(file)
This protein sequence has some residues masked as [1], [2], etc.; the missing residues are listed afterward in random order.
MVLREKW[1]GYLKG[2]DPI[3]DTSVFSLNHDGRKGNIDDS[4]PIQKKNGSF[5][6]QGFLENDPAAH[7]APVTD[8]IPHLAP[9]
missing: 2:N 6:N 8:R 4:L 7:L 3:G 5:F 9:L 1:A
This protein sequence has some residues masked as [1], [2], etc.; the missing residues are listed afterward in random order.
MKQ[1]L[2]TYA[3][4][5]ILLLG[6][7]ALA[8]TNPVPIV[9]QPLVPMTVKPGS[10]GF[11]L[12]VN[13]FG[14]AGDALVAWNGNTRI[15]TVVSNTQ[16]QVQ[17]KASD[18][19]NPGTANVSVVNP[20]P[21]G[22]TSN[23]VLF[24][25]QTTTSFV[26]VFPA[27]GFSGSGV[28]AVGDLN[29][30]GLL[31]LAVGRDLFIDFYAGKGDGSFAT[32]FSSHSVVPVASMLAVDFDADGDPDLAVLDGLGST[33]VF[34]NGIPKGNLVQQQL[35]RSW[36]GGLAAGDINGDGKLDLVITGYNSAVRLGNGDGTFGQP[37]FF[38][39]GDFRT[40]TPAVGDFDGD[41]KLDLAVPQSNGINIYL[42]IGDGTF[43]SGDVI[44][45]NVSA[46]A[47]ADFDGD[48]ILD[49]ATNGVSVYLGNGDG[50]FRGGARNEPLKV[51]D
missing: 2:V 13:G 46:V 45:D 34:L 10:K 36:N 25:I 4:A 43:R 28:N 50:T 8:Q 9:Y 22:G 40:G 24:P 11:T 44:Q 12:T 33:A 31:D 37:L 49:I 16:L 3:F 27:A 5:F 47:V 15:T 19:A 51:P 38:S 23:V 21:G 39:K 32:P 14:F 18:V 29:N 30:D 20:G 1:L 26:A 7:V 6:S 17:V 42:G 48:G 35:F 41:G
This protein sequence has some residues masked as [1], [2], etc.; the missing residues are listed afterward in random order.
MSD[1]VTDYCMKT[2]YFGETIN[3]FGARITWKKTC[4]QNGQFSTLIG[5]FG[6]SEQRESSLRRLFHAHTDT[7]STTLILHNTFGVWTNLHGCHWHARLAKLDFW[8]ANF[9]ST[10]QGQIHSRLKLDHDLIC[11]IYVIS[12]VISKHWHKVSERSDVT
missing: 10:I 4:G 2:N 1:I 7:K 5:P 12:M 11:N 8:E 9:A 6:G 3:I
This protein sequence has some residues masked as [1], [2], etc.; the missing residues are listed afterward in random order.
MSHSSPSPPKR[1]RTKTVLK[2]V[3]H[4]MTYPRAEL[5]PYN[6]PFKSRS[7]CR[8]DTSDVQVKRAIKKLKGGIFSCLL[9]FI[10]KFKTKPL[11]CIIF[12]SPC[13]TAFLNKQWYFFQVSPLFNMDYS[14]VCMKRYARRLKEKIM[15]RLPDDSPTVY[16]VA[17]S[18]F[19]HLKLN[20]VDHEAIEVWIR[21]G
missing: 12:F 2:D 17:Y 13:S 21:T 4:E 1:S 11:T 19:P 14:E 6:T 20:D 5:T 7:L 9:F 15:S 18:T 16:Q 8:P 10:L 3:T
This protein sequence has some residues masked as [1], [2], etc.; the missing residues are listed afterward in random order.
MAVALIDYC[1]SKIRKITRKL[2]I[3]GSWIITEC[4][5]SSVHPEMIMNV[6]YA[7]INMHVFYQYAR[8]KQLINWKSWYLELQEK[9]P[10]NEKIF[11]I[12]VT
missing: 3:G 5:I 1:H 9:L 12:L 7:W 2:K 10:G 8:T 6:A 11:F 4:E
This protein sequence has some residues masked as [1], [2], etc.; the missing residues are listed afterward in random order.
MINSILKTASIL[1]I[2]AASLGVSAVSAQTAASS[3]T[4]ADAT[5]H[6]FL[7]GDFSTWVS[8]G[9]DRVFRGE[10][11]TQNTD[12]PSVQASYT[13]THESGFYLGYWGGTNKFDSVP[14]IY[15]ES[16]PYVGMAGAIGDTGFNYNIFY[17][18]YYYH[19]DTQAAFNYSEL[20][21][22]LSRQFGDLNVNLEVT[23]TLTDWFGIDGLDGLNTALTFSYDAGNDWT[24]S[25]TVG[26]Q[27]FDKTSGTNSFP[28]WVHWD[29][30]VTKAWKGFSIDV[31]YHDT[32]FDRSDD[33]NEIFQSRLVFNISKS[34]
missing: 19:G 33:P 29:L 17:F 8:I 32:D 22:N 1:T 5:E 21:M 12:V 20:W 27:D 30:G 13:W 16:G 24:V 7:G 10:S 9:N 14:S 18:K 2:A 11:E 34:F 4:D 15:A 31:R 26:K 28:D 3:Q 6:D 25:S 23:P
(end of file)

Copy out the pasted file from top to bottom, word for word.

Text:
This protein sequence has some residues masked as [1], [2], etc.; the missing residues are listed afterward in random order.
MVLREKW[1]GYLKG[2]DPI[3]DTSVFSLNHDGRKGNIDDS[4]PIQKKNGSF[5][6]QGFLENDPAAH[7]APVTD[8]IPHLAP[9]
missing: 2:N 6:N 8:R 4:L 7:L 3:G 5:F 9:L 1:A
This protein sequence has some residues masked as [1], [2], etc.; the missing residues are listed afterward in random order.
MKQ[1]L[2]TYA[3][4][5]ILLLG[6][7]ALA[8]TNPVPIV[9]QPLVPMTVKPGS[10]GF[11]L[12]VN[13]FG[14]AGDALVAWNGNTRI[15]TVVSNTQ[16]QVQ[17]KASD[18][19]NPGTANVSVVNP[20]P[21]G[22]TSN[23]VLF[24][25]QTTTSFV[26]VFPA[27]GFSGSGV[28]AVGDLN[29][30]GLL[31]LAVGRDLFIDFYAGKGDGSFAT[32]FSSHSVVPVASMLAVDFDADGDPDLAVLDGLGST[33]VF[34]NGIPKGNLVQQQL[35]RSW[36]GGLAAGDINGDGKLDLVITGYNSAVRLGNGDGTFGQP[37]FF[38][39]GDFRT[40]TPAVGDFDGD[41]KLDLAVPQSNGINIYL[42]IGDGTF[43]SGDVI[44][45]NVSA[46]A[47]ADFDGD[48]ILD[49]ATNGVSVYLGNGDG[50]FRGGARNEPLKV[51]D
missing: 2:V 13:G 46:V 45:D 34:L 10:K 36:N 25:I 4:A 43:R 28:N 50:T 8:Q 9:Y 22:G 40:G 24:P 11:T 44:Q 12:T 33:A 31:D 37:L 49:I 16:L 3:F 27:A 5:F 47:V 15:T 19:A 51:P 38:S 23:V 21:G 39:K 32:P 14:F 18:V 29:N 30:D 20:G 1:L 26:A 7:V 6:S 17:V 42:G 48:G 35:F 41:G
This protein sequence has some residues masked as [1], [2], etc.; the missing residues are listed afterward in random order.
MSD[1]VTDYCMKT[2]YFGETIN[3]FGARITWKKTC[4]QNGQFSTLIG[5]FG[6]SEQRESSLRRLFHAHTDT[7]STTLILHNTFGVWTNLHGCHWHARLAKLDFW[8]ANF[9]ST[10]QGQIHSRLKLDHDLIC[11]IYVIS[12]VISKHWHKVSERSDVT
missing: 10:I 4:G 2:N 1:I 7:K 5:P 12:M 11:N 8:E 9:A 6:G 3:I
This protein sequence has some residues masked as [1], [2], etc.; the missing residues are listed afterward in random order.
MSHSSPSPPKR[1]RTKTVLK[2]V[3]H[4]MTYPRAEL[5]PYN[6]PFKSRS[7]CR[8]DTSDVQVKRAIKKLKGGIFSCLL[9]FI[10]KFKTKPL[11]CIIF[12]SPC[13]TAFLNKQWYFFQVSPLFNMDYS[14]VCMKRYARRLKEKIM[15]RLPDDSPTVY[16]VA[17]S[18]F[19]HLKLN[20]VDHEAIEVWIR[21]G
missing: 12:F 2:D 17:Y 13:S 21:T 4:E 1:S 11:T 19:P 14:E 6:T 20:D 5:T 7:L 9:F 15:S 18:T 16:Q 8:P 10:L 3:T
This protein sequence has some residues masked as [1], [2], etc.; the missing residues are listed afterward in random order.
MAVALIDYC[1]SKIRKITRKL[2]I[3]GSWIITEC[4][5]SSVHPEMIMNV[6]YA[7]INMHVFYQYAR[8]KQLINWKSWYLELQEK[9]P[10]NEKIF[11]I[12]VT
missing: 3:G 5:I 1:H 9:L 12:L 7:W 2:K 10:G 8:T 6:A 11:F 4:E
This protein sequence has some residues masked as [1], [2], etc.; the missing residues are listed afterward in random order.
MINSILKTASIL[1]I[2]AASLGVSAVSAQTAASS[3]T[4]ADAT[5]H[6]FL[7]GDFSTWVS[8]G[9]DRVFRGE[10][11]TQNTD[12]PSVQASYT[13]THESGFYLGYWGGTNKFDSVP[14]IY[15]ES[16]PYVGMAGAIGDTGFNYNIFY[17][18]YYYH[19]DTQAAFNYSEL[20][21][22]LSRQFGDLNVNLEVT[23]TLTDWFGIDGLDGLNTALTFSYDAGNDWT[24]S[25]TVG[26]Q[27]FDKTSGTNSFP[28]WVHWD[29][30]VTKAWKGFSIDV[31]YHDT[32]FDRSDD[33]NEIFQSRLVFNISKS[34]
missing: 19:G 33:P 29:L 17:F 8:I 32:D 22:N 1:T 5:E 21:M 12:V 20:W 27:D 30:G 13:W 16:G 24:V 7:G 10:S 9:N 14:S 18:K 2:A 11:E 34:F 4:D 15:A 31:R 26:K 28:D 3:Q 6:D 25:S 23:P